Last year Andrew Kim decided to re-imagine all of Microsoft’s branding as a project for his portfolio. The Next Microsoft went viral, and Kim had his calling card. Today he announced that he’s picked up a job… with Microsoft’s XBox team.
Posts Tagged ‘xbox’
In all the talk of the Facebook phone, a few sites have suggested that a Zuckerberg phone would be as much a folly as the Zune project from Microsoft. Of course the Zune wasn’t a huge seller in the marketplace (but it has many supports, myself included) but I would argue it helped Microsoft in other areas that are just as important:
A long time ago, I sorted myself out with a Zune HD – the final iteration of the Zune Media Players boasted a touch screen, an innovative new interface, a dedicated PC environment for syncing and managing media that wasn’t Windows Media Player, a music store and all you can listen to subscription model that took in the Zune HD player, the PC, and the Xbox home console – looking back Zune brought in a huge amount of knowledge to Microsoft:
Redmond an education that many have missed. Perhaps knowledge is Facebook’s goal, and not sales? More thoughts over on Forbes.
It’s all rumour, conjecture, and fanboy thinking, but there’s a certain logic to Sony and Microsoft pairing up for console gaming. Kotaku brings together some ideas, links and speculates:
You could even look at that as another reason why Microsoft would be willing to cede the Xbox hardware business: Sony’s latest hardware experiments, like their tablets, run Google’s Android. It might be worth a few billion here and there to Microsoft to bring Sony more fully back into the fold. (See also: Nokia.)
This is likely to be #qtwtain ("questions to which the answer is no") but with rising development costs on console games, where the real money is, and the respective strengths of the two companies, there’s a certain logic to this. But then when has logic ever worked with Microsoft’s partners.
(See also: Nokia?)
About 507,000 Xbox 360s shipped last month, making it not only the top selling game console but giving it a wide lead.
For all the taco puns and industry questions, there was a lot to like about Nokia’s N-Gage system, especially in the second "next generation gaming" iteration. It was just a little bit too early to market and never managed to get a foothold in the consciousness of the games in the world. Something like X-Box Live shows just how much of the basic structure Nokia got right – look at the Windows Team Blog talking about the new version of Xbox Live in Windows Phone 7.5 and you’ll see what I mean.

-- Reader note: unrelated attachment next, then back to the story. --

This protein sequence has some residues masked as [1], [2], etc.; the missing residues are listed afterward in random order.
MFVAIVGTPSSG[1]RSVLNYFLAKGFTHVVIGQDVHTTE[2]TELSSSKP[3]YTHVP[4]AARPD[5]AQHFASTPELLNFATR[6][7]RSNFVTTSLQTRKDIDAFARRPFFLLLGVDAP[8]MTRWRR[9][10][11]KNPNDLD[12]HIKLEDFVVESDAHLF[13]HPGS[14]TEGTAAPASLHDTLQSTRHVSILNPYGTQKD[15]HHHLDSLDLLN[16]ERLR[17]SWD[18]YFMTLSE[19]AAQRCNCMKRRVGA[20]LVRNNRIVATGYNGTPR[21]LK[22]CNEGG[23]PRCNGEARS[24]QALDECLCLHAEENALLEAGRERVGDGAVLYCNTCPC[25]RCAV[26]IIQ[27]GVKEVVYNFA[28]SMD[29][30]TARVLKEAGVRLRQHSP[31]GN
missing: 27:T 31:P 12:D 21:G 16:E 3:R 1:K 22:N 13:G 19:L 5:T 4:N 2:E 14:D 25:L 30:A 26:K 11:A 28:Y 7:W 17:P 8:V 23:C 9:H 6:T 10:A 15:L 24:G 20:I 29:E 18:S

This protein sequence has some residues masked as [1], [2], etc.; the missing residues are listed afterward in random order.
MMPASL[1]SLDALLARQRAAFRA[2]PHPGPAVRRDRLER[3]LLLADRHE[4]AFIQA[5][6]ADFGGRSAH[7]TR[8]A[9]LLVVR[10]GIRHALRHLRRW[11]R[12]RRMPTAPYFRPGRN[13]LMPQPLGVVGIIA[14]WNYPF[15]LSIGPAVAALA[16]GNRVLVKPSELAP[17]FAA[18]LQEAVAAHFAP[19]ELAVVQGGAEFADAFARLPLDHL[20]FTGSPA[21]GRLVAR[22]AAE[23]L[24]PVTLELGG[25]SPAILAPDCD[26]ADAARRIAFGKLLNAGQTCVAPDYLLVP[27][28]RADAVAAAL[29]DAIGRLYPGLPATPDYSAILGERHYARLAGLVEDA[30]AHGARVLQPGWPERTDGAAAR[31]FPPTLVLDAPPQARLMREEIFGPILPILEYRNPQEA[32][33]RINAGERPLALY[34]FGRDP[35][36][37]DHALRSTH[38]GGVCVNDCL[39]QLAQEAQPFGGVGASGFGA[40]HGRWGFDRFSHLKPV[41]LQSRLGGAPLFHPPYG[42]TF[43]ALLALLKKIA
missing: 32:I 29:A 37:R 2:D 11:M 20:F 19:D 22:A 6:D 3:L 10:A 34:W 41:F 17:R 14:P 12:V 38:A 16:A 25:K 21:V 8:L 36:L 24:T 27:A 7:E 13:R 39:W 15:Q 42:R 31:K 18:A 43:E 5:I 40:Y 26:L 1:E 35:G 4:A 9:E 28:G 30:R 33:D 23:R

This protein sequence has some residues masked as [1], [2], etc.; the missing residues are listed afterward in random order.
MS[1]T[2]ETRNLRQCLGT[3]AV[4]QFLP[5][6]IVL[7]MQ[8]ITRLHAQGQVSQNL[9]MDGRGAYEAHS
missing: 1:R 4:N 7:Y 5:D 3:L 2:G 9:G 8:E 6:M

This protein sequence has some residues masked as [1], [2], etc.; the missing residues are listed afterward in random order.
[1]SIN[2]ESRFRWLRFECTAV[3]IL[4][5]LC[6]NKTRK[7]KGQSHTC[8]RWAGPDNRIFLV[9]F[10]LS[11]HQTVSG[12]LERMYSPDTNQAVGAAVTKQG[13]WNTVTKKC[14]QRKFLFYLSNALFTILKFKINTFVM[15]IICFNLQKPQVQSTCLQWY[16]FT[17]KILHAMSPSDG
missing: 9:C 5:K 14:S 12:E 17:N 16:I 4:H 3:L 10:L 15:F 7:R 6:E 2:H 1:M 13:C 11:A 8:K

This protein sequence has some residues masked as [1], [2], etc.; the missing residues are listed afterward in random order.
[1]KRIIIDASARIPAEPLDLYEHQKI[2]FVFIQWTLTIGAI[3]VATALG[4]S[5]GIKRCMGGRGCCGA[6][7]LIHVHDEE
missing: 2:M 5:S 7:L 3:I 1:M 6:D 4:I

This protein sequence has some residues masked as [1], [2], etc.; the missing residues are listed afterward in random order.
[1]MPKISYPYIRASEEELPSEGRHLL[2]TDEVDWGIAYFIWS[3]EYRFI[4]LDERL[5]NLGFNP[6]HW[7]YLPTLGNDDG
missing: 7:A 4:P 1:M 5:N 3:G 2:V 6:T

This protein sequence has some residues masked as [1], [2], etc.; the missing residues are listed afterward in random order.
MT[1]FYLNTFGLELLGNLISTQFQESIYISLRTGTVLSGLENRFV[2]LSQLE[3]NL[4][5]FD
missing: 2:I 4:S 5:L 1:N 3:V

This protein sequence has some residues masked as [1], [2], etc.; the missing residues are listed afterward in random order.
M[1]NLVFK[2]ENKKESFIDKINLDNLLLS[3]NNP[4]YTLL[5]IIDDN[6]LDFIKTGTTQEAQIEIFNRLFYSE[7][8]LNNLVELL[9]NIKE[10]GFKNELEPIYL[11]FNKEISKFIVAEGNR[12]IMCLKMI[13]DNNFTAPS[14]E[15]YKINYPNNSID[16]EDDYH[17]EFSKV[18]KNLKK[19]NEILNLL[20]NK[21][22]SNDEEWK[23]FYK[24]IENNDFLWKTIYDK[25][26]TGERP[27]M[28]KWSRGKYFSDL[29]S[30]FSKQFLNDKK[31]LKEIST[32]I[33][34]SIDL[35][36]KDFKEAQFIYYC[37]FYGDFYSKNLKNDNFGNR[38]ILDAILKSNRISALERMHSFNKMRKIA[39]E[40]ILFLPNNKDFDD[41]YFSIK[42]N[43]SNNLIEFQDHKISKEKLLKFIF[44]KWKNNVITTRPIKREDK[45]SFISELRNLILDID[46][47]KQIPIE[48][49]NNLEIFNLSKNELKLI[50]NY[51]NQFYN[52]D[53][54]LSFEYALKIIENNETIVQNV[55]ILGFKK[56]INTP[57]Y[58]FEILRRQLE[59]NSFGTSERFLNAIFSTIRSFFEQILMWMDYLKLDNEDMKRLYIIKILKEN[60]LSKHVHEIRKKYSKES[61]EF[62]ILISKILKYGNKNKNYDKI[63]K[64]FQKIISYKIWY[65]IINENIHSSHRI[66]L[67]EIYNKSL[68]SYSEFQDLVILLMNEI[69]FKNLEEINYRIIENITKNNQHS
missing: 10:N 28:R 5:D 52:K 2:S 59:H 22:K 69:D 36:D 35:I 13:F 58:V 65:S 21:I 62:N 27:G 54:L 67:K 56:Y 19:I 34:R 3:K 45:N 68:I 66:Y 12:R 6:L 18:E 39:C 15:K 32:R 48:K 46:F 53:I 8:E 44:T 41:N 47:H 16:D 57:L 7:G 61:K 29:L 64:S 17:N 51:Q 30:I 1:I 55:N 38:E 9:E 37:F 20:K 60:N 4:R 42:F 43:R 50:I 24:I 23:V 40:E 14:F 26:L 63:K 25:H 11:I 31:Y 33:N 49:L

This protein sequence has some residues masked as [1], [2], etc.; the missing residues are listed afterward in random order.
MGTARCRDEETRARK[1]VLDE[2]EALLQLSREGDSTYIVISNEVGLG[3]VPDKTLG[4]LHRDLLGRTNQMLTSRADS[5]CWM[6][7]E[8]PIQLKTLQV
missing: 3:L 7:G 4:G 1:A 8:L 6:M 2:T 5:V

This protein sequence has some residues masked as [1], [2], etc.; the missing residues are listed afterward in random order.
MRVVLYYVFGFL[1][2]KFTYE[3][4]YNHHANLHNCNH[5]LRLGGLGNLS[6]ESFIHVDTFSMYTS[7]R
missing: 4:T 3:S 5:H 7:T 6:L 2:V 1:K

With Nokia set to bring multiple million users to Windows Phone, expect a lot of focus from the gaming sites (as opposed to the regular smartphone review sites) on the mobile version of Xbox Live – and someone in the depths of Finland finally noting down that this was what N-Gage was always going to be about.
I really, truly wish this had been my idea, but still, I’m sure Boris Johnson Facts will make it’s way around the Uk and the rest of the world in the next few hours
- Boris Johnson was responsible unleashing smallpox in America.
- When someone asks Boris Johnson if he’s afraid of Jack Bauer, he replies “That picanniny?”
- Boris Johnson knows where Madeleine McCann is.
- Boris Johnson is really the person who dared L Ron Hubbard to invent Scientology.
- Boris Johnson personally reviews all of Russell T Davies’ Doctor Who scripts.
- Every time you say you don’t believe in fairies, Boris Johnson kills a little bit of Kylie Minogue.
- Boris Johnson framed Angus Deayton.
- Boris Johnson doesn’t understand right-click.
- Boris Johnson doesn’t understand double-click, either.
- Boris Johnson is in your London, mayoring your capital.
- Boris Johnson secretly pays commuters to bring non-foldy bikes on rush hour trains.
- Boris Johnson thinks Fox made the right decision about Firefly.
- Boris Johnson puts the red LEDs in XBOX 360s.
- Boris Johnson is allowed to carry more liquids on planes than you are.
Just a few of my favourites, the full list is over at http://www.borisjohnsonfacts.com/